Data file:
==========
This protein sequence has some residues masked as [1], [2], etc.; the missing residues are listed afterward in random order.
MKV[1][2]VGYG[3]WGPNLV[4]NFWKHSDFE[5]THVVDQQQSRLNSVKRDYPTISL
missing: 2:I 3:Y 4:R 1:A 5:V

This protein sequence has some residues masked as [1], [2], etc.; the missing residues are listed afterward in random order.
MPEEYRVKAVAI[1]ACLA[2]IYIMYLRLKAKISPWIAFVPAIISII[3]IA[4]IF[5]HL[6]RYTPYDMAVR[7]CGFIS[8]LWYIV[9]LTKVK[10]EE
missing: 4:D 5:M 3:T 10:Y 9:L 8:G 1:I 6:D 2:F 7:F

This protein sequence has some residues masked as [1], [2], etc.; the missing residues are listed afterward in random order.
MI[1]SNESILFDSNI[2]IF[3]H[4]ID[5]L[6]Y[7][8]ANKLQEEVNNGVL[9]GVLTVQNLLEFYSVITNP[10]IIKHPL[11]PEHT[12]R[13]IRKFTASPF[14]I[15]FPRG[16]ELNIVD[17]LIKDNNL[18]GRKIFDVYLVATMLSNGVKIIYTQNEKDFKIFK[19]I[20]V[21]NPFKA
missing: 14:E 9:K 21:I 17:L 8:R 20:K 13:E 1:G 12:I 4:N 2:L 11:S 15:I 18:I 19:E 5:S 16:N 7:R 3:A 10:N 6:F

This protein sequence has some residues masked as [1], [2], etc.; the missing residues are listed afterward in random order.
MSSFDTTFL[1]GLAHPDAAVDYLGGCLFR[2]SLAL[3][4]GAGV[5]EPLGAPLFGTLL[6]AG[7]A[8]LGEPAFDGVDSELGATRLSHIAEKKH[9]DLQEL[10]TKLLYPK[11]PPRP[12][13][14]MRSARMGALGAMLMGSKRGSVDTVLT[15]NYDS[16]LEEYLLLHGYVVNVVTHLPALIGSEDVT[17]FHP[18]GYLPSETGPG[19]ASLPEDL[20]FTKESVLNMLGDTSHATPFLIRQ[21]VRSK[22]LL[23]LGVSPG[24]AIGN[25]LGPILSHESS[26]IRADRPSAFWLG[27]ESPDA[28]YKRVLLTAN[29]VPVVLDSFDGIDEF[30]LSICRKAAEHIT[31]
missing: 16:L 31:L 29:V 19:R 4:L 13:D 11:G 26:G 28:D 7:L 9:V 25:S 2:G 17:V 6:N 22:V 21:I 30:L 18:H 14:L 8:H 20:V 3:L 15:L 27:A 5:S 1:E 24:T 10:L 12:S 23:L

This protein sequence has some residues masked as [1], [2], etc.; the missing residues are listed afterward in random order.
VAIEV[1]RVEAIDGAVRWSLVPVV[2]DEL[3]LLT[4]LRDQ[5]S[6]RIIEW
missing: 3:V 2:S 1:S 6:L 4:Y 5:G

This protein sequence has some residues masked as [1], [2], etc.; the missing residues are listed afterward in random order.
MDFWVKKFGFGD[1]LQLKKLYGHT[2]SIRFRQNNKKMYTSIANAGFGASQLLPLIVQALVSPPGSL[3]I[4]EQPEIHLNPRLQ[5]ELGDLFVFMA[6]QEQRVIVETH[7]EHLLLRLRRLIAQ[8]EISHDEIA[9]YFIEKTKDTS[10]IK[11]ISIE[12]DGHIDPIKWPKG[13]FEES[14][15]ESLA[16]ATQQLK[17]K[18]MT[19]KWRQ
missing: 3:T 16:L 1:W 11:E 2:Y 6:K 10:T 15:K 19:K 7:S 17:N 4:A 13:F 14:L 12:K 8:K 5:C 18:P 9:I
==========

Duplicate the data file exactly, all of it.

This protein sequence has some residues masked as [1], [2], etc.; the missing residues are listed afterward in random order.
MKV[1][2]VGYG[3]WGPNLV[4]NFWKHSDFE[5]THVVDQQQSRLNSVKRDYPTISL
missing: 2:I 3:Y 4:R 1:A 5:V

This protein sequence has some residues masked as [1], [2], etc.; the missing residues are listed afterward in random order.
MPEEYRVKAVAI[1]ACLA[2]IYIMYLRLKAKISPWIAFVPAIISII[3]IA[4]IF[5]HL[6]RYTPYDMAVR[7]CGFIS[8]LWYIV[9]LTKVK[10]EE
missing: 4:D 5:M 3:T 10:Y 9:L 8:G 1:I 6:D 2:F 7:F

This protein sequence has some residues masked as [1], [2], etc.; the missing residues are listed afterward in random order.
MI[1]SNESILFDSNI[2]IF[3]H[4]ID[5]L[6]Y[7][8]ANKLQEEVNNGVL[9]GVLTVQNLLEFYSVITNP[10]IIKHPL[11]PEHT[12]R[13]IRKFTASPF[14]I[15]FPRG[16]ELNIVD[17]LIKDNNL[18]GRKIFDVYLVATMLSNGVKIIYTQNEKDFKIFK[19]I[20]V[21]NPFKA
missing: 14:E 9:K 21:I 17:L 8:R 20:K 13:E 1:G 12:I 4:N 2:L 11:S 15:I 18:I 19:E 5:S 16:N 7:R 3:A 10:N 6:F

This protein sequence has some residues masked as [1], [2], etc.; the missing residues are listed afterward in random order.
MSSFDTTFL[1]GLAHPDAAVDYLGGCLFR[2]SLAL[3][4]GAGV[5]EPLGAPLFGTLL[6]AG[7]A[8]LGEPAFDGVDSELGATRLSHIAEKKH[9]DLQEL[10]TKLLYPK[11]PPRP[12][13][14]MRSARMGALGAMLMGSKRGSVDTVLT[15]NYDS[16]LEEYLLLHGYVVNVVTHLPALIGSEDVT[17]FHP[18]GYLPSETGPG[19]ASLPEDL[20]FTKESVLNMLGDTSHATPFLIRQ[21]VRSK[22]LL[23]LGVSPG[24]AIGN[25]LGPILSHESS[26]IRADRPSAFWLG[27]ESPDA[28]YKRVLLTAN[29]VPVVLDSFDGIDEF[30]LSICRKAAEHIT[31]
missing: 16:L 31:L 29:V 19:R 4:L 13:D 11:G 26:G 28:D 7:L 9:V 25:S 2:G 17:V 6:N 22:V 21:I 30:L 18:H 14:L 8:H 20:V 3:L 15:L 27:A 5:S 1:E 24:T 10:L 12:S 23:L

This protein sequence has some residues masked as [1], [2], etc.; the missing residues are listed afterward in random order.
VAIEV[1]RVEAIDGAVRWSLVPVV[2]DEL[3]LLT[4]LRDQ[5]S[6]RIIEW
missing: 3:V 2:S 1:S 6:L 4:Y 5:G

This protein sequence has some residues masked as [1], [2], etc.; the missing residues are listed afterward in random order.
MDFWVKKFGFGD[1]LQLKKLYGHT[2]SIRFRQNNKKMYTSIANAGFGASQLLPLIVQALVSPPGSL[3]I[4]EQPEIHLNPRLQ[5]ELGDLFVFMA[6]QEQRVIVETH[7]EHLLLRLRRLIAQ[8]EISHDEIA[9]YFIEKTKDTS[10]IK[11]ISIE[12]DGHIDPIKWPKG[13]FEES[14][15]ESLA[16]ATQQLK[17]K[18]MT[19]KWRQ
missing: 3:T 16:L 1:W 11:E 2:Y 6:K 10:T 15:K 19:K 7:S 17:N 4:A 13:F 14:L 12:K 8:K 5:C 18:P 9:I